There are many contexts in which you want to know the most efficient way to travel over land. When traveling through mountains (let's say you're walking) you might want to take the route that requires the least total change in elevation with each step you take - call it the path of least resistance. Given some topographic data it should be possible to calculate a "greedy lowest-elevation-change walk" from one side of a map to the other.

    A Greedy Walk

    A "greedy" algorithm is one in which, in the face of too many possible choices, you make a choice that seems best at that moment. For even the relatively small maps we are dealing with there are roughly 7.24x10405 possible paths you could take starting from western side of the map and taking one step forward until you reach the eastern side.

    Since our map is in a 2D grid, we can envision a "walk" as starting in some in some cell at the left-most edge of the map (column 0) and proceeding forward by taking a "step" into one of the 3 adjacent cells in the next column over. Our "greedy walk" will assume that in your walk you will choose the cell whose elevation is closest to the elevation of the cell you're standing in. (NOTE: this might mean walking uphill or downhill).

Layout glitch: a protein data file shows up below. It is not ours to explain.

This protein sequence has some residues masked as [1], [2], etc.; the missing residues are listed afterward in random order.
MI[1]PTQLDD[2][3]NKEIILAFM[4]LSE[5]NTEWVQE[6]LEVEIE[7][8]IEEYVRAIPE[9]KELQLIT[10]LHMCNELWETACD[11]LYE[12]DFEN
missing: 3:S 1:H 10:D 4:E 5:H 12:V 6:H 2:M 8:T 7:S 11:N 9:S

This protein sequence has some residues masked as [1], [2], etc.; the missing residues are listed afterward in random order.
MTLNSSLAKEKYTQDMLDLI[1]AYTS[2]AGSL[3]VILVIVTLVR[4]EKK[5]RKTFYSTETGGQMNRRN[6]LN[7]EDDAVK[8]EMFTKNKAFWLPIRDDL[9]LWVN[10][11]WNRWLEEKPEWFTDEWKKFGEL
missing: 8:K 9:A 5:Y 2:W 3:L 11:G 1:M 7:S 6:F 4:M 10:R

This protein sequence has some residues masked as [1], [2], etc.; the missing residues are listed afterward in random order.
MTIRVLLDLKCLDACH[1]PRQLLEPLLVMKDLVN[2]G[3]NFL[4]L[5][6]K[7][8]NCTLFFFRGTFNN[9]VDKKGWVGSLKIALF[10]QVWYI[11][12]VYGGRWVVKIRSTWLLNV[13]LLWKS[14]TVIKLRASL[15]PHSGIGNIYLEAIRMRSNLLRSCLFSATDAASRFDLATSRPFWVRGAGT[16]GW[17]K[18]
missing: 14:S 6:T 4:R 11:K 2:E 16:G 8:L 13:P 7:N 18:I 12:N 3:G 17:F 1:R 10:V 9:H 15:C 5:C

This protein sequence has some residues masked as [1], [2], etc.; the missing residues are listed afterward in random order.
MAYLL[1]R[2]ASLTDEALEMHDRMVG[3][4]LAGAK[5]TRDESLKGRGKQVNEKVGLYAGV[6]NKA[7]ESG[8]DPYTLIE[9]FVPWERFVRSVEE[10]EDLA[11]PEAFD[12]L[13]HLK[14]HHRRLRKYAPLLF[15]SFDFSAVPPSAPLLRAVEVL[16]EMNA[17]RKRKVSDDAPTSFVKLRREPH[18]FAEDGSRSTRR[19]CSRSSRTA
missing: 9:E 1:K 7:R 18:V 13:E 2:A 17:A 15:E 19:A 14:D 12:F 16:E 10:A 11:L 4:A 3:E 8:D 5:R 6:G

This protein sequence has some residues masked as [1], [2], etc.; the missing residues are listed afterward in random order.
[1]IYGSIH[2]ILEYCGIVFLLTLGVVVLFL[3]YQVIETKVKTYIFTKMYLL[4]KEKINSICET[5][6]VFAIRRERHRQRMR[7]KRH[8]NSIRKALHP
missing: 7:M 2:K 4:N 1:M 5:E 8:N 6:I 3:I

The diagrams below show a few scenarios for choosing where to take the next step. Assume that in the case of a tie, you would always perfer to just go straight forward. In the case of a tie between the two non-forward locations, you should flip a coin to choose where to go.

    Case 1: smallest change is 5.
    Go Down.
    Case 2: smallest change is 3.
    Go forward.
    Case 3: Tie. Smallest change is 3.
    Forward is possible so go forward.
    Case 4: Tie. Smallest change is 5.
    Flip a coin to go up or down.

    There are other ways to choose a path through the mountains that can be explored in the "above and beyond" section of this assignment.


    Assignment Sheet

  • See the 2-page assignment description here [docx] [pdf]

  • See the full assignment here (Note: assumes use of the "Little more Object-y" version of the starting code) [docx] [pdf]
  • Data Files

    Sample Starting Code

  • Little more Object-y Version 4 files, includes data file (,,, Colorado_844x480.dat)
  • Static method version 3 files, includes data file (,, Colorado_844x480.dat)
  • Solutions available upon request: baker.franke [at] gmail